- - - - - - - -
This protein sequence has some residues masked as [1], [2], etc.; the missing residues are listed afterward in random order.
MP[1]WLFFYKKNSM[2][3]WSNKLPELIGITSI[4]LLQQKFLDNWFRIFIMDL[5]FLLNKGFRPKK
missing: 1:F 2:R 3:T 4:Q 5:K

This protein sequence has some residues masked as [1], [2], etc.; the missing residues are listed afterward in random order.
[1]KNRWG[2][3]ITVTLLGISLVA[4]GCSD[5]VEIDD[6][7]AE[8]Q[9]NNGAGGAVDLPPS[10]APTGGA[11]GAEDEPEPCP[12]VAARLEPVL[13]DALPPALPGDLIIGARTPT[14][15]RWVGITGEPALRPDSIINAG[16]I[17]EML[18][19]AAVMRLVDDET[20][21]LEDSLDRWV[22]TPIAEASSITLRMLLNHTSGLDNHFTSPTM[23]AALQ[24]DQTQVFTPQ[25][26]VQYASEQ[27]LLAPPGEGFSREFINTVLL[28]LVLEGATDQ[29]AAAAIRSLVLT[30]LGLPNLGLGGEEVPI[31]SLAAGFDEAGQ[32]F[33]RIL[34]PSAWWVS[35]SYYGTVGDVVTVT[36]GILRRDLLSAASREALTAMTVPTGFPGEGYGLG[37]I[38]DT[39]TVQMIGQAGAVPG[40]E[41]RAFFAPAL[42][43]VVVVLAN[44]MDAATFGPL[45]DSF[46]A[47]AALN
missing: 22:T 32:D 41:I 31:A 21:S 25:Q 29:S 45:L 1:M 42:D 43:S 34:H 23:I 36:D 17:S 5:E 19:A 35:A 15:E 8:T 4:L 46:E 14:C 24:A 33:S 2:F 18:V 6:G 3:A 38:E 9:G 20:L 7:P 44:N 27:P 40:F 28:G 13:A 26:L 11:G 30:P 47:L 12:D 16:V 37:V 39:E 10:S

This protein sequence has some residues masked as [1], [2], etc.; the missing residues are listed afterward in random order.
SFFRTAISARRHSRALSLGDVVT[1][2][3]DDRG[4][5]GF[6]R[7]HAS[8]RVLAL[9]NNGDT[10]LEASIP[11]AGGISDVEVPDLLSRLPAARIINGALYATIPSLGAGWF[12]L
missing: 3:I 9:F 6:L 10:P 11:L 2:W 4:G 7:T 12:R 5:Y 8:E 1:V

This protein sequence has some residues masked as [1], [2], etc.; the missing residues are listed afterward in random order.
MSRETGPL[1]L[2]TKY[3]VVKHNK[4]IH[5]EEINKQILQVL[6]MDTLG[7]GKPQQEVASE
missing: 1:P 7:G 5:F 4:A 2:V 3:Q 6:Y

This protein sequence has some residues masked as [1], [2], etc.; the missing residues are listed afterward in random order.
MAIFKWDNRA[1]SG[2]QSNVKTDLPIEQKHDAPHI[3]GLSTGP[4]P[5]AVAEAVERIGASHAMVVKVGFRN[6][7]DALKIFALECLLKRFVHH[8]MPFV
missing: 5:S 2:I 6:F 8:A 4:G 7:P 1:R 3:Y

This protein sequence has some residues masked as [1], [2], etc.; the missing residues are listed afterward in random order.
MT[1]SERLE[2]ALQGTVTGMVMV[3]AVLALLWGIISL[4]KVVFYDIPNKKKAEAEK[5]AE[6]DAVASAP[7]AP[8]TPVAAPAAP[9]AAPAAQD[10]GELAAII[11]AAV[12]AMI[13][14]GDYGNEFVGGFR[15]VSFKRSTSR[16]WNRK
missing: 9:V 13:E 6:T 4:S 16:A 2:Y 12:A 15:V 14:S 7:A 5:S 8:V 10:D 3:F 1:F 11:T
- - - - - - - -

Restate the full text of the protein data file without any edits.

This protein sequence has some residues masked as [1], [2], etc.; the missing residues are listed afterward in random order.
MP[1]WLFFYKKNSM[2][3]WSNKLPELIGITSI[4]LLQQKFLDNWFRIFIMDL[5]FLLNKGFRPKK
missing: 1:F 2:R 3:T 4:Q 5:K

This protein sequence has some residues masked as [1], [2], etc.; the missing residues are listed afterward in random order.
[1]KNRWG[2][3]ITVTLLGISLVA[4]GCSD[5]VEIDD[6][7]AE[8]Q[9]NNGAGGAVDLPPS[10]APTGGA[11]GAEDEPEPCP[12]VAARLEPVL[13]DALPPALPGDLIIGARTPT[14][15]RWVGITGEPALRPDSIINAG[16]I[17]EML[18][19]AAVMRLVDDET[20][21]LEDSLDRWV[22]TPIAEASSITLRMLLNHTSGLDNHFTSPTM[23]AALQ[24]DQTQVFTPQ[25][26]VQYASEQ[27]LLAPPGEGFSREFINTVLL[28]LVLEGATDQ[29]AAAAIRSLVLT[30]LGLPNLGLGGEEVPI[31]SLAAGFDEAGQ[32]F[33]RIL[34]PSAWWVS[35]SYYGTVGDVVTVT[36]GILRRDLLSAASREALTAMTVPTGFPGEGYGLG[37]I[38]DT[39]TVQMIGQAGAVPG[40]E[41]RAFFAPAL[42][43]VVVVLAN[44]MDAATFGPL[45]DSF[46]A[47]AALN
missing: 22:T 32:D 41:I 31:A 21:S 25:Q 29:S 45:L 1:M 42:D 43:S 34:H 23:I 36:D 17:S 5:E 19:A 35:A 15:E 8:T 4:L 46:E 14:C 24:A 33:S 2:F 18:V 6:G 3:A 38:E 9:G 20:L 7:P 44:N 27:P 40:F 28:G 13:A 26:L 11:G 30:P 47:L 12:D 16:V 37:V 39:E 10:S

This protein sequence has some residues masked as [1], [2], etc.; the missing residues are listed afterward in random order.
SFFRTAISARRHSRALSLGDVVT[1][2][3]DDRG[4][5]GF[6]R[7]HAS[8]RVLAL[9]NNGDT[10]LEASIP[11]AGGISDVEVPDLLSRLPAARIINGALYATIPSLGAGWF[12]L
missing: 3:I 9:F 6:L 10:P 11:L 2:W 4:G 7:T 12:R 5:Y 8:E 1:V

This protein sequence has some residues masked as [1], [2], etc.; the missing residues are listed afterward in random order.
MSRETGPL[1]L[2]TKY[3]VVKHNK[4]IH[5]EEINKQILQVL[6]MDTLG[7]GKPQQEVASE
missing: 1:P 7:G 5:F 4:A 2:V 3:Q 6:Y

This protein sequence has some residues masked as [1], [2], etc.; the missing residues are listed afterward in random order.
MAIFKWDNRA[1]SG[2]QSNVKTDLPIEQKHDAPHI[3]GLSTGP[4]P[5]AVAEAVERIGASHAMVVKVGFRN[6][7]DALKIFALECLLKRFVHH[8]MPFV
missing: 5:S 2:I 6:F 8:A 4:G 7:P 1:R 3:Y

This protein sequence has some residues masked as [1], [2], etc.; the missing residues are listed afterward in random order.
MT[1]SERLE[2]ALQGTVTGMVMV[3]AVLALLWGIISL[4]KVVFYDIPNKKKAEAEK[5]AE[6]DAVASAP[7]AP[8]TPVAAPAAP[9]AAPAAQD[10]GELAAII[11]AAV[12]AMI[13][14]GDYGNEFVGGFR[15]VSFKRSTSR[16]WNRK
missing: 9:V 13:E 6:T 4:S 16:A 2:Y 12:A 15:V 14:S 7:A 5:S 8:V 10:D 3:F 1:F 11:T